Newsletter and Technical Publications
Freshwater Management Series No. 5
Guidelines for the Integrated Management of
- Phytotechnology and Ecohydrology -
for reducing soil erosion and nutrient losses to aquatic systems
As noted above, phytotechnologies can be
utilised to minimise erosion by wind and water from the land surface. Plants
can be used to bind contaminants, limiting their availability for transport
into surface and ground waters. The degree to which plants can reduce soil and
nutrient losses is a function of the type and density of plant cover; site
hydrology and hydraulics; and the distribution of plants within or along a
Vegetative cover refers to
the long-term, self-sustaining community of plants growing in and/or over the
land surface. When this concept is applied to phytotechnologies, it refers
specifically to plant communities associated with materials that pose an
environmental risk. Use of vegetative cover may reduce that risk to an
acceptable level. Vegetative alternatives generally require minimal
maintenance. There are two types of vegetative cover:
- Evapotranspiration cover that is composed of the
soil and plant system engineered to maximise the available storage
capacity of the soils, evaporation rates, and the transpiration process of
the plants to minimise water infiltration. An evapo- transpiration cap,
commonly used at sealed landfill sites, is a form of hydraulic control by
plants that reduces environmental risk by limiting the human or wildlife
exposure to contaminants and reducing leachate formation and movement.
- Phytoremediation cover consists of a soil and
plant system designed to minimise infiltration of water into a
contaminated site, thereby aiding in the degradation of the underlying
waste. Risk reduction relies on the degradation of contaminants, the
isolation of contaminants to prevent human or wildlife exposure, and the
reduction of leachate formation and movement.
Hydraulic controls use plants to remove
groundwater through uptake and consumption in order to contain or control the
migration of contaminants. Hydraulic control is also known as phytohydraulics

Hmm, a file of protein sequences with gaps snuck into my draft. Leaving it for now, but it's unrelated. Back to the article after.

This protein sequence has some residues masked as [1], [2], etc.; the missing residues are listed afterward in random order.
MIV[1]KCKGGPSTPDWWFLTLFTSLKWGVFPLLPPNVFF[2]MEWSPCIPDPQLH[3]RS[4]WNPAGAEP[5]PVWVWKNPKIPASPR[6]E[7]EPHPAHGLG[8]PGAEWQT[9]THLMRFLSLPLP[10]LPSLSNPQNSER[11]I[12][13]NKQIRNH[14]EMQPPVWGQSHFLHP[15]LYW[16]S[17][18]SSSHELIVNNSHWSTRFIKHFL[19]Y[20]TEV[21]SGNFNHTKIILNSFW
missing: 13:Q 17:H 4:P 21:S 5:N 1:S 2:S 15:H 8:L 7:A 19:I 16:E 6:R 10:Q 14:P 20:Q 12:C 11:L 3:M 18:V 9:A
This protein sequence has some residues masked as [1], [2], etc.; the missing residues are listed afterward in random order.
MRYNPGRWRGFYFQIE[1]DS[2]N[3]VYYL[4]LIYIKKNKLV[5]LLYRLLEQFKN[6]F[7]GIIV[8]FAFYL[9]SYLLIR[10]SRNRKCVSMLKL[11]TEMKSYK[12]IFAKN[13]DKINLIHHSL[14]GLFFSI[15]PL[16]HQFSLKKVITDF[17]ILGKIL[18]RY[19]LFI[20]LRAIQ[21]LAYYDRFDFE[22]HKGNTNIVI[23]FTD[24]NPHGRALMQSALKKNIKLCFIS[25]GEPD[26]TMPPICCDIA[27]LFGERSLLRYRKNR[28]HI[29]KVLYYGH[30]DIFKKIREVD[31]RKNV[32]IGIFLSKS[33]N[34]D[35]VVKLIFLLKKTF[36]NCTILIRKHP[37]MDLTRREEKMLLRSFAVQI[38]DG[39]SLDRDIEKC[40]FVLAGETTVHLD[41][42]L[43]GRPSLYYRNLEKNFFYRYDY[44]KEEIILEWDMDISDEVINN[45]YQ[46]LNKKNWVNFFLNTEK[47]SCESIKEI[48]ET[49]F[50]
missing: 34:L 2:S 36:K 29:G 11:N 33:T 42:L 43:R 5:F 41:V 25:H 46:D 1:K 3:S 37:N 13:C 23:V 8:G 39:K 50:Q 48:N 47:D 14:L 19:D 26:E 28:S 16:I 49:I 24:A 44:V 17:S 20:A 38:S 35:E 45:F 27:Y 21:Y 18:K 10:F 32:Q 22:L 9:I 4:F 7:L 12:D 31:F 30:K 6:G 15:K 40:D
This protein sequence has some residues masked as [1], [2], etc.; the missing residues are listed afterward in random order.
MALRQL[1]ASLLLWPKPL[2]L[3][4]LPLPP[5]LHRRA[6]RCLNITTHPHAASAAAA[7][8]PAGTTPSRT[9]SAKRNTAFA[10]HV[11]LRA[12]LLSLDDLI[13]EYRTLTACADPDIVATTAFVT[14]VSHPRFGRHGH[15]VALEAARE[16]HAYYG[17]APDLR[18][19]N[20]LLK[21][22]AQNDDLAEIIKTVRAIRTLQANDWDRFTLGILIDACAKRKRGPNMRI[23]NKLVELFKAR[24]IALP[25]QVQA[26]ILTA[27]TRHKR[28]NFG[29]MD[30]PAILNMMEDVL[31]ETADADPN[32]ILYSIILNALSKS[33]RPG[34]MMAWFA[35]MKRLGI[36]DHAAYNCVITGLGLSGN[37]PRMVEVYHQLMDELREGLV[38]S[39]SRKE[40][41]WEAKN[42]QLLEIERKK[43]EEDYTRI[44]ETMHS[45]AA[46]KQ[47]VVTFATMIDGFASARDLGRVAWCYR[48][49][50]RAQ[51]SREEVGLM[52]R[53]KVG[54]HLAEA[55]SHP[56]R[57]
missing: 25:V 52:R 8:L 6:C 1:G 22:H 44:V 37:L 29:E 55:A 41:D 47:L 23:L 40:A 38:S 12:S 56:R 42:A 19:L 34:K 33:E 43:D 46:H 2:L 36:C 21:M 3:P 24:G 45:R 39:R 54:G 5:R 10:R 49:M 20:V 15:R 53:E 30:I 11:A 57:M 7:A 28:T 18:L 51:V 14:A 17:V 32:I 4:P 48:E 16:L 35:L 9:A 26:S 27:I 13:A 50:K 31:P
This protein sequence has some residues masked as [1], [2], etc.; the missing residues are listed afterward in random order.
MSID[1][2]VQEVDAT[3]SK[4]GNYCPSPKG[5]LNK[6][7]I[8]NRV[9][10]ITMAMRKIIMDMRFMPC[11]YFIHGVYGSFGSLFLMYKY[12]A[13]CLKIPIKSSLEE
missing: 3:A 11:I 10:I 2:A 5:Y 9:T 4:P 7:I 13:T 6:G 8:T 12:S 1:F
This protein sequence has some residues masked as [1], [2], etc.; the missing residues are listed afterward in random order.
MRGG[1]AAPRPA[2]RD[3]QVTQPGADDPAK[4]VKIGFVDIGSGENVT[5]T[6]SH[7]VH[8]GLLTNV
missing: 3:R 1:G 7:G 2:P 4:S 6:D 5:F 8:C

or hydraulic plume control. Trees such as the willow are often utilised for
hydraulic control purposes since these trees have an high water demand.
Buffer zones are generally applied along
streams and river banks to control and treat contaminated surface runoff and
groundwater moving into the river. These systems can also be installed to
prevent downgradient migration of contamination plumes in groundwater systems.
Often these systems are utilised in projects that encourage phytodegradation of
contaminants in a plume.
P. Selection criteria for phytoremediation
The main consideration in the evaluation of
phytoremediation alternatives in the remediation of contaminated sites is
related to the type of soil media and water source, the concentration of the
contaminant(s) of interest, and the potential for effective vegetation growth
at the site.
The decision-making process for evaluating
whether or not phytoremediation are viable options is summarised in the
- Define the problem
- conduct a site characterisation,
- identify the problem: media and/or contaminant,
- identify regulatory requirements,
- identify remedial objectives,
criteria for defining the success of the phytoremediation system.
- Evaluate the site for potential application of phytoremediation
a phytoremediation -oriented site characterisation and risk assessment
appropriate phytoremediation that address the media/ contaminant/goals,
the most appropriate plant species to be used, based upon consideration of the
site conditions, pollutant(s) involved, and the ability of the plant(s) to
absorb or translocate significant levels of the contaminant(s),
known information about the identified phytoremediation,
potential plants and sources of plants (local plants are best).
- Conduct preliminary studies and make a decision
- conduct screening studies,
optimisation studies to determine optimal planting densities and types,